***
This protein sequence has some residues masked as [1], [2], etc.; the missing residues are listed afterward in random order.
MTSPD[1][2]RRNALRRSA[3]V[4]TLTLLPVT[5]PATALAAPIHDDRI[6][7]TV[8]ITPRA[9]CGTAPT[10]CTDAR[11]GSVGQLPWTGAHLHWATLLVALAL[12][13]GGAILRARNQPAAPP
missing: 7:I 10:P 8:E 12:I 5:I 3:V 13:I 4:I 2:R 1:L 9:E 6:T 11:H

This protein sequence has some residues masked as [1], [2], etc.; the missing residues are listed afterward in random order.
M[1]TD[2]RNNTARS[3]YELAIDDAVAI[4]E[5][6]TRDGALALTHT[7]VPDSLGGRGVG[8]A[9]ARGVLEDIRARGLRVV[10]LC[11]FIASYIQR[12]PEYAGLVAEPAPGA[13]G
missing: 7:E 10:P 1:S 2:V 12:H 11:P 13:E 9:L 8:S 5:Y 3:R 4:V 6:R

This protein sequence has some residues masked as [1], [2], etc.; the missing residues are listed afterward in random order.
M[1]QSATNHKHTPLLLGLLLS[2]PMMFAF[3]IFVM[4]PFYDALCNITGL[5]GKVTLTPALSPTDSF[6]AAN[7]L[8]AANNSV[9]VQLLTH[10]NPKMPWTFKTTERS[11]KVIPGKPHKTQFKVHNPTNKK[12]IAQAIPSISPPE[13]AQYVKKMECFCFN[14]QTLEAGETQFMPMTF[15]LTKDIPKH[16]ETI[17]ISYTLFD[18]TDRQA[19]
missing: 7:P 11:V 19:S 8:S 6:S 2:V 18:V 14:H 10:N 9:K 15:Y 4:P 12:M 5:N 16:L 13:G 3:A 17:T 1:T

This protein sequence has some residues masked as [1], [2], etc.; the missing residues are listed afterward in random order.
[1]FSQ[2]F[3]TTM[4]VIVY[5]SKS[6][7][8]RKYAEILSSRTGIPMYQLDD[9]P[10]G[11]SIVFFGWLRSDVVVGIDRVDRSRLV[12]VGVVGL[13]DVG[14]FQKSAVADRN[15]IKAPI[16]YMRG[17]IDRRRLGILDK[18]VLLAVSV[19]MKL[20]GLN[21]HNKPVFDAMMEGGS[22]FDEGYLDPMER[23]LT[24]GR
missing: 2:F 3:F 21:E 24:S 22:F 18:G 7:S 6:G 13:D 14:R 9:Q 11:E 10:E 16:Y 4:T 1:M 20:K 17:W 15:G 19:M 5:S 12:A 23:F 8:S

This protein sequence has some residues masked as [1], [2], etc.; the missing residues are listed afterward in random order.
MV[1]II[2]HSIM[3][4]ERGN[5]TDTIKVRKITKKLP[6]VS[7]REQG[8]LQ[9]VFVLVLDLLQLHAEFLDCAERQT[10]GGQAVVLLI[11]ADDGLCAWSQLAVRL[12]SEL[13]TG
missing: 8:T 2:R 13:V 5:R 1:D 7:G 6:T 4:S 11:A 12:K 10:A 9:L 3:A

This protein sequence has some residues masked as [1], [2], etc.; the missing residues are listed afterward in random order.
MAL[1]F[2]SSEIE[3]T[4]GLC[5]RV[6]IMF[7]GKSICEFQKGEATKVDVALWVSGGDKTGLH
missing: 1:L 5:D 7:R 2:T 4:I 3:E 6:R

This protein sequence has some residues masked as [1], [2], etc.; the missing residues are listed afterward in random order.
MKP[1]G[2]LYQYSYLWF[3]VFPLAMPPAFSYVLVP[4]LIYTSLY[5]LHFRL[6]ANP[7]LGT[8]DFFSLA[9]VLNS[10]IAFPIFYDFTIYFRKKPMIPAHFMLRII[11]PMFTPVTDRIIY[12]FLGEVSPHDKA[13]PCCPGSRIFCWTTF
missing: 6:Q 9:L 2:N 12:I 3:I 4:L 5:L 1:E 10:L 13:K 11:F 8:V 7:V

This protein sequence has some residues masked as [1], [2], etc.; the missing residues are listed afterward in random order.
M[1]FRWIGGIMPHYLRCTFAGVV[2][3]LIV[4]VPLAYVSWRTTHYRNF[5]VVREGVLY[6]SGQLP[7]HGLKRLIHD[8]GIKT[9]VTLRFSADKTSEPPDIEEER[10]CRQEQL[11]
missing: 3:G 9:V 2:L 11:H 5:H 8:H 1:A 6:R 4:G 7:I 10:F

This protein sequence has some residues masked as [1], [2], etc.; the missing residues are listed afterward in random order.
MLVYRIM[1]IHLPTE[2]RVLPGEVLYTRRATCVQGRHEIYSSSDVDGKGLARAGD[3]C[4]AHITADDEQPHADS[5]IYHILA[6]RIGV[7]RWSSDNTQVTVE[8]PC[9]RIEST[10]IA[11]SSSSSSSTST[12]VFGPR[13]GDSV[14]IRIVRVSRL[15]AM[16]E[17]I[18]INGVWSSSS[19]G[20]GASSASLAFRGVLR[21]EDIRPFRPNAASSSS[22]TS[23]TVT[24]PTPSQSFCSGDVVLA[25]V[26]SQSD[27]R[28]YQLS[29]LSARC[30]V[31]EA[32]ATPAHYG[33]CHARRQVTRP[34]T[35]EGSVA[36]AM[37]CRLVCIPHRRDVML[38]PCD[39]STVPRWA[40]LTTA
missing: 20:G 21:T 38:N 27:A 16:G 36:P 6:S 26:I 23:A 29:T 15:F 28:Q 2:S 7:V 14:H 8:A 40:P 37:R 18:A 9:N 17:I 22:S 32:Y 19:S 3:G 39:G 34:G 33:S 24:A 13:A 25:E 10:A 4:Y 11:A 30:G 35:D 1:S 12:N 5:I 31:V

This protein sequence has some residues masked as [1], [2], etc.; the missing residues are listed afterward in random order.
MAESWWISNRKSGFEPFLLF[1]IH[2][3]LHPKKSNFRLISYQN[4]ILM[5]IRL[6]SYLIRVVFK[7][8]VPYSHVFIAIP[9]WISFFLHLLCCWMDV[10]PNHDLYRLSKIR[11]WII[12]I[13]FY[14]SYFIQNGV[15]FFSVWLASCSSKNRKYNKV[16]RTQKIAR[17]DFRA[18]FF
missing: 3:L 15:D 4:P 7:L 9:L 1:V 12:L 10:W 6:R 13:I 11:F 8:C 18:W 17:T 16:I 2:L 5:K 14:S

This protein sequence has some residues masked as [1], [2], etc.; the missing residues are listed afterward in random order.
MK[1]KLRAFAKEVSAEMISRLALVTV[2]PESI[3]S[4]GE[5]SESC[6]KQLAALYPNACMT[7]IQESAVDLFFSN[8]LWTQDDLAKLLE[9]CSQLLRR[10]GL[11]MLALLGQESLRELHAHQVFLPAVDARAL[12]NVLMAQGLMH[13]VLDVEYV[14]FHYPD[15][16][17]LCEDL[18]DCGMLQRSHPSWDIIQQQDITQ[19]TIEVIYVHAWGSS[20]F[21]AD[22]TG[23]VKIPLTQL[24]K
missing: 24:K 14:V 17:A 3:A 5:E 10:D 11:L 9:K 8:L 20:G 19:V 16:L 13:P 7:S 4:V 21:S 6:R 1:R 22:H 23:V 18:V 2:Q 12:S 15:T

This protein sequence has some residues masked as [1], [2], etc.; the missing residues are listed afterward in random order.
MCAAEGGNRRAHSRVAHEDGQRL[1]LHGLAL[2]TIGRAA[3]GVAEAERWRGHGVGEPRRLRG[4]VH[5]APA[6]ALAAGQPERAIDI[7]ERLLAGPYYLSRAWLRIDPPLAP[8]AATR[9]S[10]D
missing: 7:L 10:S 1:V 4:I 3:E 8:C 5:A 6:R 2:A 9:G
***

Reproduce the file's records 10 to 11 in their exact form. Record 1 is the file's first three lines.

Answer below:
This protein sequence has some residues masked as [1], [2], etc.; the missing residues are listed afterward in random order.
MAESWWISNRKSGFEPFLLF[1]IH[2][3]LHPKKSNFRLISYQN[4]ILM[5]IRL[6]SYLIRVVFK[7][8]VPYSHVFIAIP[9]WISFFLHLLCCWMDV[10]PNHDLYRLSKIR[11]WII[12]I[13]FY[14]SYFIQNGV[15]FFSVWLASCSSKNRKYNKV[16]RTQKIAR[17]DFRA[18]FF
missing: 3:L 15:D 4:P 7:L 9:L 1:V 12:L 10:W 6:R 13:I 11:F 8:C 18:W 17:T 16:I 2:L 5:K 14:S

This protein sequence has some residues masked as [1], [2], etc.; the missing residues are listed afterward in random order.
MK[1]KLRAFAKEVSAEMISRLALVTV[2]PESI[3]S[4]GE[5]SESC[6]KQLAALYPNACMT[7]IQESAVDLFFSN[8]LWTQDDLAKLLE[9]CSQLLRR[10]GL[11]MLALLGQESLRELHAHQVFLPAVDARAL[12]NVLMAQGLMH[13]VLDVEYV[14]FHYPD[15][16][17]LCEDL[18]DCGMLQRSHPSWDIIQQQDITQ[19]TIEVIYVHAWGSS[20]F[21]AD[22]TG[23]VKIPLTQL[24]K
missing: 24:K 14:V 17:A 3:A 5:E 10:D 11:L 9:K 8:L 20:G 19:V 16:L 13:P 7:S 4:V 21:S 6:R 1:R 22:H 23:V 18:V 2:Q 12:S 15:T